2006-12-19

Overview of the European Institutions (Structure)

One useful thing when trying to apply for the European institutions is to know something about them! : )

Here I will try to provide a very general overview of the main institutions and their role in the European Union.

First of all: What is a European Institution? It is difficult to define and you won't find the definition easily. In fact, I never found it! If you do, please post a comment! : )
The only thing I can say is that a European institution is a branch or an organisation taking part in the European Union normal working process. But attention, not all of the organisations corresponding to this definition are European institutions. Nowadays, the main European institutions are the following:

· European Parliament (seat in Strasbourg and Brussels, with offices in Luxembourg, it has 732 deputies and the president is Josep Borrell).

· Council of the European Union (seat in Brussels, it has 25 representatives and the current presidency is held by Finland and from January on by Germany).

· European Commission (seat in Brussels and some offices in Luxembourg, it has 25 commissioners and Durao Barroso is the President).

· European Court of Auditors (seat in Luxembourg, one member of each EU country and a lot of auditors and translators. The president is Hubert Weber).

· Court of Justice of the European Communities (seat in Luxembourg, it has 25 judges and 8 Advocate-Generals. The president is Vassilios Skouris).


Now I will try to explain briefly but clearly (please complain if I don't get to do it!!) how those institutions work and what they do.


European Parliament:
The European Parliament (EP) is elected by the citizens of the European Union to represent their interests, that's it, the same we do in our countries to elect our governments. There are 732 deputies from all the European Union countries, and they belong to different parties. The party with the biggest number of deputies is Christian-Democrats and European Democrats (conservative) followed by the European Socialist Party.
Apart from the Members of the European Parliament (MEP) there are a lot of officials working in Strasbourg, Brussels and Luxembourg in many offices, belonging to different services and units, not dependent from the parties.

The European Parliament takes an active role in the European Union legislation process. It means that European laws are approved by the European Parliament in collaboration with the Council of the European Union (in the so-called co-decision process).


Council of the European Union:
The Council is the EU's main decision-making body (more even than the European Parliament). It represents the member states, and its meetings are attended by one minister from each of the EU’s national governments. But which minister? Always the same? No! Which ministers attend which meeting depends on what subjects are on the agenda. If, for example, the Council is to discuss environmental issues, the meeting will be attended by the Environment Minister from each EU country and it will be known as the ‘Environment Council’. It is quiet simple. In those meetings important issues are discussed and a lot of European legislation is approved in collaboration with the European Parliament (co-decision, as I stated before).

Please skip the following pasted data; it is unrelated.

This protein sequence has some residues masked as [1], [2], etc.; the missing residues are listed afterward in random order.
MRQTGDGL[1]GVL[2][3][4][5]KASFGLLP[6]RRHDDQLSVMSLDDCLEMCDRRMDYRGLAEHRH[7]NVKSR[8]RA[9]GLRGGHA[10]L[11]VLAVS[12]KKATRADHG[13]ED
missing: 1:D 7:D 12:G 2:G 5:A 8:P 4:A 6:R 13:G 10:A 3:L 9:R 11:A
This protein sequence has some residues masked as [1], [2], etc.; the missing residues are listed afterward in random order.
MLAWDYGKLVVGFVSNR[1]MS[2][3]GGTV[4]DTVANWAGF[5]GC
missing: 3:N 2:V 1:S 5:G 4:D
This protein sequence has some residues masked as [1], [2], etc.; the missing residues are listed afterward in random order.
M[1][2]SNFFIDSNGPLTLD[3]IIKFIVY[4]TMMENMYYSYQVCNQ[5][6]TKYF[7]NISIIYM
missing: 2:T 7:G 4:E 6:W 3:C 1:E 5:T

European Commission:
The Commission is independent of national governments. Its job is to represent and defend the interests of the EU as a whole. The European Commission write proposals for new European laws (that will be later discussed by the Parliament and the Council to decide if they are approved or not). The Commission is also responsible for implementing the decisions of Parliament and the Council. That means implementing its policies, running its programmes and spending its funds. Not bad! : )


European Court of Auditors:
The Court’s job is to check that EU funds, which come from the taxpayers, are properly collected and that they are spent legally, economically and for the intended purpose. Its aim is to ensure that the taxpayers get maximum value for their money, and it has the right to audit any person or organisation handling EU funds (including the institutions, of course!).


Court of Justice of the European Communities:
Its job is to make sure that EU legislation is interpreted and applied in the same way in all EU countries, so that the law is equal for everyone. It ensures, for example, that national courts do not give different rulings on the same issue. The Court also makes sure that EU member states and institutions do what the law requires. The Court has the power to settle legal disputes between EU member states, EU institutions, businesses and individuals. Everything under control!!!

I hope your vision about the European Union is bit more clear now. Of course, there are a lot of things to learn about the institutions I mentioned and also about those I didn't mention, as well as from other EU bodies and EU-dependent agencies. You can find more information on: europa.eu/institutions/inst/index_en.htm

or just in Wikipedia!

If you post a lot of comments asking for a more detailed information concerning this topic, I will write more about it : )

2 comments:

Kajus said...

Thank you Fernando! Finally I got an understanding of the EU ;D

Kajus said...

If you look at http://europa.eu/institutions/inst/parliament/index_en.htm
you can get further information on the topic. Much success!